2007 Nansen Refugee Award goes to advocate for boat people in Malta

Press Releases, 18 September 2007

Tuesday 18 September 2007

GENEVA The United Nations High Commissioner for Refugees today announced that this year's Nansen Refugee Award will go to Dr. Katrine Camilleri, a 37-year old lawyer with the Jesuit Refugee Service (JRS) in Malta, who works to defend the rights of refugees and migrants.

"Katrine Camilleri has worked courageously to protect refugees and asylum seekers," said António Guterres, UN High Commissioner for Refugees. "Dr. Camilleri and JRS are key partners in helping UNHCR to fulfil its goal of assisting governments to identify refugees caught in migratory movements and responding to their needs."

The Nansen Refugee Award is given annually to an individual or organisation for outstanding work on behalf of refugees. The Nansen Committee, which grants the award, said that it had chosen Dr. Camilleri in recognition of her exceptional dedication to the refugee cause.

"The committee notes with appreciation the tireless efforts of Dr. Camilleri to lobby and advocate for refugees. We are impressed by the political courage she has shown in dealing with the refugee situation in Malta. By making the award to Dr. Camilleri for her civic courage and for the inspiring example set by her actions, the Nansen Refugee Award Committee would like to honour all individuals who are working to improve the well-being of refugees," said the official selection decision.

"Katrine Camilleri is not only helping people here in Malta, but entering into a loving, respectful relationship with them," said Monsignor Paul Cremona, Archbishop of Malta.

With the rise in the number of both refugees and migrants reaching Malta by sea a phenomenon common to other countries around the world, irregular migration has become a high-profile political issue.

In response to the sharp escalation of arrivals in Malta, in 2002 JRS began to assist asylum seekers held in detention, establishing volunteer visitor and social work projects and facilitating access to healthcare. Since 1997, Dr. Camilleri has provided legal advice to hundreds of persons kept in administrative detention centres, helping them with their asylum claims and challenging their detention. Her efforts have focused on the most vulnerable, including victims of trauma or torture and survivors of sexual and gender based violence.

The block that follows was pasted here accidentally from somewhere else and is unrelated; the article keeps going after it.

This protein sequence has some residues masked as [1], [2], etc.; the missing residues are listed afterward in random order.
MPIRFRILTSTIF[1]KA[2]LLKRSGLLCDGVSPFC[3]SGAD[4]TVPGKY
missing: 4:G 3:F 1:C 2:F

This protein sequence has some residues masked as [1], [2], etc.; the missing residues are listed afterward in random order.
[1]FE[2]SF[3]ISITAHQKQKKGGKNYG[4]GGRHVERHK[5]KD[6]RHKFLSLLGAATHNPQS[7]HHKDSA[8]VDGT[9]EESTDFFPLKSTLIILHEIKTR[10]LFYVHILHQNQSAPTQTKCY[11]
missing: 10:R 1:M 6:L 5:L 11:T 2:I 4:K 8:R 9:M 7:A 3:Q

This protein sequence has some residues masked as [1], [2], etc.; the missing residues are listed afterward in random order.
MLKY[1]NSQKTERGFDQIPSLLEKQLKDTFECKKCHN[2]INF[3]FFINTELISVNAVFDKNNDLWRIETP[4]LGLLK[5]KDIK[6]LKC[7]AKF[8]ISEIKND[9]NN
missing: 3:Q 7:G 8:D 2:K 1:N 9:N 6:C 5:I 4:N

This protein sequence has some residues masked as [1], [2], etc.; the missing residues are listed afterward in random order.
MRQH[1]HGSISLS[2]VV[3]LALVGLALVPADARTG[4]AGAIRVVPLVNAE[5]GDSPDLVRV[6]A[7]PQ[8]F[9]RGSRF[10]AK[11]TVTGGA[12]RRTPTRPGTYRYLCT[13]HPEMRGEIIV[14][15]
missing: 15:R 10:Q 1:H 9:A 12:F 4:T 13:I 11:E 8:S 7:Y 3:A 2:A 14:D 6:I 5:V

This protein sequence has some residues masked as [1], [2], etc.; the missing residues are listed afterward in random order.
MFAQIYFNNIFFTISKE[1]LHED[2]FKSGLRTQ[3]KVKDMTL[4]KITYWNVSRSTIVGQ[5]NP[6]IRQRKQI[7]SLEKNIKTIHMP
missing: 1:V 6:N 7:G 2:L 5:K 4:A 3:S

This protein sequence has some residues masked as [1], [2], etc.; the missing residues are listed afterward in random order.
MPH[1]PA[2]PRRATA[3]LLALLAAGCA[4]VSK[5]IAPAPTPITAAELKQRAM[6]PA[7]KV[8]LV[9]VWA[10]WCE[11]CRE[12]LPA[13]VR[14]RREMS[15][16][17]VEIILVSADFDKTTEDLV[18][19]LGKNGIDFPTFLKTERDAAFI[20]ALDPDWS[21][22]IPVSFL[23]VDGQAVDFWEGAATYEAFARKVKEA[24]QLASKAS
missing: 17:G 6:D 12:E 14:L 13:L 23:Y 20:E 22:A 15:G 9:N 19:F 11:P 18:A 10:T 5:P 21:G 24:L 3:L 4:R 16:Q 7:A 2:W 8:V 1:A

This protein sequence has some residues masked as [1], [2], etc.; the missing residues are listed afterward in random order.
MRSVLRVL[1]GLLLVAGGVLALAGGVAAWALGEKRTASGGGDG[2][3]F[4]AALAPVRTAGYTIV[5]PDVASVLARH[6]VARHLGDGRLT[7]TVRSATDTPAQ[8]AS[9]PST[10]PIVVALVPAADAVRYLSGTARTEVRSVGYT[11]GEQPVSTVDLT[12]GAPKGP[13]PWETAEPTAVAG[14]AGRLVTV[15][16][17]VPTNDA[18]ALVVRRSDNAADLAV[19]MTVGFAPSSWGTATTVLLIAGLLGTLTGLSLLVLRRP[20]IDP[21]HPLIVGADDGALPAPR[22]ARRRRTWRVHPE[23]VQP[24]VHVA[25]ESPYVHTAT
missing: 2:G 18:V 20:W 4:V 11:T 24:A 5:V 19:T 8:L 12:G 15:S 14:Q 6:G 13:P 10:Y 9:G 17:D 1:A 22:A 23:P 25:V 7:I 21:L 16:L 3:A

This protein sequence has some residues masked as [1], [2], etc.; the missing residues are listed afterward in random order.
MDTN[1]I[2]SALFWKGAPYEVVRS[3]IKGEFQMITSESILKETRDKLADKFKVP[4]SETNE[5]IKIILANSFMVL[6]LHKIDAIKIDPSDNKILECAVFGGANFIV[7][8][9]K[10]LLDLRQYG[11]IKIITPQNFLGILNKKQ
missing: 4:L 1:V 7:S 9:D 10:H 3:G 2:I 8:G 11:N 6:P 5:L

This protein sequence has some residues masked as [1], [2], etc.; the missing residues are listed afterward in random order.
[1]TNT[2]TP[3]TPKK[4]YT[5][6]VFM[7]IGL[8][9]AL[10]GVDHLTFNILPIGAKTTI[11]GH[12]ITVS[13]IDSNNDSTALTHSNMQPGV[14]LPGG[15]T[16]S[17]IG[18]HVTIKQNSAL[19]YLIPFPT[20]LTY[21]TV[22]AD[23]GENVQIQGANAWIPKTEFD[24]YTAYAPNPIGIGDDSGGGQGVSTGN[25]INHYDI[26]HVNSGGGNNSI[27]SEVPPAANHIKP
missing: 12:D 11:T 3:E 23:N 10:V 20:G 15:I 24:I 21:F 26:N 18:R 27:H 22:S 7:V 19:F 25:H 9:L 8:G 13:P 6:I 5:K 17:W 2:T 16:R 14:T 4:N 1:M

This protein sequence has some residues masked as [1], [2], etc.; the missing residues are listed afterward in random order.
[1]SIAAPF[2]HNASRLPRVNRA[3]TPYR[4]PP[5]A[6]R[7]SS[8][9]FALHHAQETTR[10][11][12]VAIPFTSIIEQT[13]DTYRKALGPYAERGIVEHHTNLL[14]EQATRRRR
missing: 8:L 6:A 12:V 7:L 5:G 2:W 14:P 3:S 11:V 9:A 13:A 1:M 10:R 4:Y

Over the last year, JRS and Dr. Camilleri have faced a series of attacks. Nine vehicles belonging to the Jesuits were burned in two separate incidents. This April, arsonists set fire to both Camilleri's car and her front door, terrifying her family trapped inside. The attacks shocked Maltese society and drew wide condemnation, including from the government.

In 2006, UNHCR presented a Ten-Point Plan of Action on Refugee Protection and Mixed Migration that sets out a number of measures to assist states in dealing with the challenges of managing migratory movements while safeguarding the right to claim asylum.

Every year, thousands of people risk their lives trying to reach Europe in overcrowded, often unseaworthy boats. Although a majority of them are economic migrants, some of them are refugees. UNHCR and the International Maritime Organization (IMO) have called for more action to prevent further loss of life.

The Nansen Award Ceremony will take place in the headquarters of UNHCR in Geneva on 1 October 2007.

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The Nansen Refugee Award

The Nansen Refugee Award